So it is important not to get carried away into absolute conclusions from videos, while on the other hand appreciating the usefulness of hearing some sound characteristics from such videos, which otherwise would remain unknown without any video evidence to those who have not heard the system in person.

Of course, hearing a system in person beats any video, but given the above, it seems to me videos do have some limited usefulness which can be quite enjoyable.

Nice post, Al. Given what you just wrote, it seems to me that videos do have MORE than some limited usefulness which can be quite enjoyable. Surely you make no absolute conclusions, and people are not expecting you to. But, as you write, I too am quite surprised by some of the comments people made regarding the conclusions they reached about hearing Magico speakers in my few posted videos.

The question I tried to raise in this thread which does not seem to be discussed much so far is the value of listening to something like the sound of a solo violin through a video of one's system versus the sound of a solo violin on a live video recording. My point being that they are both videos made with a microphone. As far as judging the sound of a cartridge on a particular arm versus another such comparison, I myself might find it helpful to compare both to the recording I posted in the OP to see if one combination or the other sounds more like what I hear in this live recording used as a reference. To my ears, it sounds considerably more like a violin in a real space than to either of my own recordings of a solo violin.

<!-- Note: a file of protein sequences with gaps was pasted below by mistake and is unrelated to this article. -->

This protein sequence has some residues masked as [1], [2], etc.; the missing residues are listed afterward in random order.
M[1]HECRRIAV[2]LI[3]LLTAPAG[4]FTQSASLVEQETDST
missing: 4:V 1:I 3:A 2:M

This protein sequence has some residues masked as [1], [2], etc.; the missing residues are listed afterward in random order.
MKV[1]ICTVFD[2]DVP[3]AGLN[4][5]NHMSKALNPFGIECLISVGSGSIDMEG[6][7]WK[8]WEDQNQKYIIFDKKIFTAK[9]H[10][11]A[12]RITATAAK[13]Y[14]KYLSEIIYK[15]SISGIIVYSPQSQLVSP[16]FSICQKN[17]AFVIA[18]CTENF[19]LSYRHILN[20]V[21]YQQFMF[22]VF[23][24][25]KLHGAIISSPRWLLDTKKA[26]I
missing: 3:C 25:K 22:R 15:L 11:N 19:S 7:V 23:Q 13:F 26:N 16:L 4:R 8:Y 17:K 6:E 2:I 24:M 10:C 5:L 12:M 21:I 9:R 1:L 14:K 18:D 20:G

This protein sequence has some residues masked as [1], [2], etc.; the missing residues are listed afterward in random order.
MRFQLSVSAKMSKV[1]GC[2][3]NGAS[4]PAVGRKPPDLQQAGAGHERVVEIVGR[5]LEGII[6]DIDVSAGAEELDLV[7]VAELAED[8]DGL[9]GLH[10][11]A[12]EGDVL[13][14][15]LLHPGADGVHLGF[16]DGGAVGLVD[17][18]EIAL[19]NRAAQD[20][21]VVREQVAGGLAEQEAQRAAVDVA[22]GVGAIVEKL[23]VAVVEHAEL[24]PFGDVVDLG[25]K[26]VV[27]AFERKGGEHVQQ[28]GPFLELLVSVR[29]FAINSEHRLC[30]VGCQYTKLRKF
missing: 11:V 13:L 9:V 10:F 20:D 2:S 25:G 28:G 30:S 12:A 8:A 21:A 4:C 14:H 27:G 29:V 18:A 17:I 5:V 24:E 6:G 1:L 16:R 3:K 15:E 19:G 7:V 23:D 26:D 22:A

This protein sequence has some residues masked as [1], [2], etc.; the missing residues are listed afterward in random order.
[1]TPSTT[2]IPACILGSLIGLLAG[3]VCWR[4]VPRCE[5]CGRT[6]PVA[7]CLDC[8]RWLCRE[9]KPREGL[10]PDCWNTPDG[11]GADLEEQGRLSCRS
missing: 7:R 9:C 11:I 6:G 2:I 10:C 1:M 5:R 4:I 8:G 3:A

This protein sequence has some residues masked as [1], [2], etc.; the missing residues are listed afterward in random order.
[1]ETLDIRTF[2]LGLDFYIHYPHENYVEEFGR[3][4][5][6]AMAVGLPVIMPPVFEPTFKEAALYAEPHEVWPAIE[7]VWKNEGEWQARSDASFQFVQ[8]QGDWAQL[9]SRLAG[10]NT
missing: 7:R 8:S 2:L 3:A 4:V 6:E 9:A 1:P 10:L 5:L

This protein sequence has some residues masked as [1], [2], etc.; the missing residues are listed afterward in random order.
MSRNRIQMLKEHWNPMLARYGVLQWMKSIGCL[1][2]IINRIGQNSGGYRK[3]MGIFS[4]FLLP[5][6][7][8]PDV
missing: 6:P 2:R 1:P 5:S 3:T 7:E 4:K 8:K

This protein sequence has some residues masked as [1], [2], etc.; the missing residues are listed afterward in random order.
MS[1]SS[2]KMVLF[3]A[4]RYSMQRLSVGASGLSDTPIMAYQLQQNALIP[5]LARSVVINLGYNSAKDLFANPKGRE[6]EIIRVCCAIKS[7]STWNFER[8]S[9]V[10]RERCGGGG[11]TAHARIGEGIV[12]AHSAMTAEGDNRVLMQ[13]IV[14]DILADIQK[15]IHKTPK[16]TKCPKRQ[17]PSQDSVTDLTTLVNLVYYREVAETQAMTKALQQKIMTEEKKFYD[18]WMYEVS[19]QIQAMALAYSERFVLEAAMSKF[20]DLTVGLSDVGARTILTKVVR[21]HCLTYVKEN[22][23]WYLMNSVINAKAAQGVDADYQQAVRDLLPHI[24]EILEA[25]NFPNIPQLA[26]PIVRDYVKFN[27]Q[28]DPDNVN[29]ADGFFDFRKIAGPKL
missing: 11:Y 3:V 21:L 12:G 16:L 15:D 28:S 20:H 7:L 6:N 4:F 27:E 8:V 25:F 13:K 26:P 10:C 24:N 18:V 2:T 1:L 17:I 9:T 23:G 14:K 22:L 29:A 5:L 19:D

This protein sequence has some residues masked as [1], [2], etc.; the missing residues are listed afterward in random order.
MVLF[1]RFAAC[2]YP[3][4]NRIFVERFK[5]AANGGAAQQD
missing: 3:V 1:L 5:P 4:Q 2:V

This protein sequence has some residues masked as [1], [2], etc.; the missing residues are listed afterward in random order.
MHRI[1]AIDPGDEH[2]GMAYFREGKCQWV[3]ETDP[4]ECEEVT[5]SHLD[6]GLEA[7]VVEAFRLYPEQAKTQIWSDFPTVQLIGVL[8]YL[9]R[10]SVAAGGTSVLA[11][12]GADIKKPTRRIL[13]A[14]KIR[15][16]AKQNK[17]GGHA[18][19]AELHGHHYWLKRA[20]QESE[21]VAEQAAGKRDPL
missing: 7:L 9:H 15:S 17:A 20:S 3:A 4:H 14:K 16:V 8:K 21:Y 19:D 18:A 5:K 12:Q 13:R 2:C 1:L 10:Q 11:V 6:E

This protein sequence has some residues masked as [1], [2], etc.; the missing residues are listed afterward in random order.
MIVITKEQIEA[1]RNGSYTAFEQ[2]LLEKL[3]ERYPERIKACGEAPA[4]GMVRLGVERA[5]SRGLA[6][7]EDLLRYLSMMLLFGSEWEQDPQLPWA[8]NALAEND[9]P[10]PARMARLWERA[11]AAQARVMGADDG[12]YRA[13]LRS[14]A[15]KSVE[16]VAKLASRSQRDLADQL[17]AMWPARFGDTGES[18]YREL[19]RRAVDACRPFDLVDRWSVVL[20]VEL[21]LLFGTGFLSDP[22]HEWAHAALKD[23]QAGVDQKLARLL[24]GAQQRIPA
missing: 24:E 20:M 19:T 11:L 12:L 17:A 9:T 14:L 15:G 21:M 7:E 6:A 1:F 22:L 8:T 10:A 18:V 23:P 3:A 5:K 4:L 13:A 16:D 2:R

It is easy to go back and forth quickly, and that suggests some utility to me. It seems others disagree, some strongly. I am not arguing that any video is a substitute for actually listening to the system in the room, or even better, listening to the violin live on stage.
 

ack

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May 6, 2010
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They all sound like hand-held transistor radios from the 70s
 
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HughP3

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I tried recording my system but Ipad sounds nothing like what I had just heard. I tried to compare to other recordings and I would say mine Sounds like it out of a phone booth. I guess if not done with real recording efforts it’s kinda a waste
 
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Al M.

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I tried recording my system but Ipad sounds nothing like what I had just heard. I guess if not done with real recording efforts it’s misleading.

That's why I'll never post a video of my system: it will never capture how good it really sounds.
 
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PeterA

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That's why I'll never post a video of my system: it will never capture how good it really sounds.

I would have thought the same about MikeL. And then, this morning he posted a video. No way it sounds like what he hears directly, but it sounds quite nice and was fun to watch. We are all free to decide whether or not to do it. I'm sure we all respect your decision not to.

It would have been interesting to listen to the different subwoofer positions though, and to listen for sub/monitor integration. That kind of stuff probably does come through on a system video. One can clearly hear the differences between cartridges for instance, which may be less dramatic than subwoofer position/integration.
 
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andromedaaudio

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I have recorded in the past some vids with my sony A7 camera with inbuilt mic .
I find the recordings with the standard samsung A70 phone much better sounding .
It also doesnt capture everything off course , but it gives an impression.
 

Al M.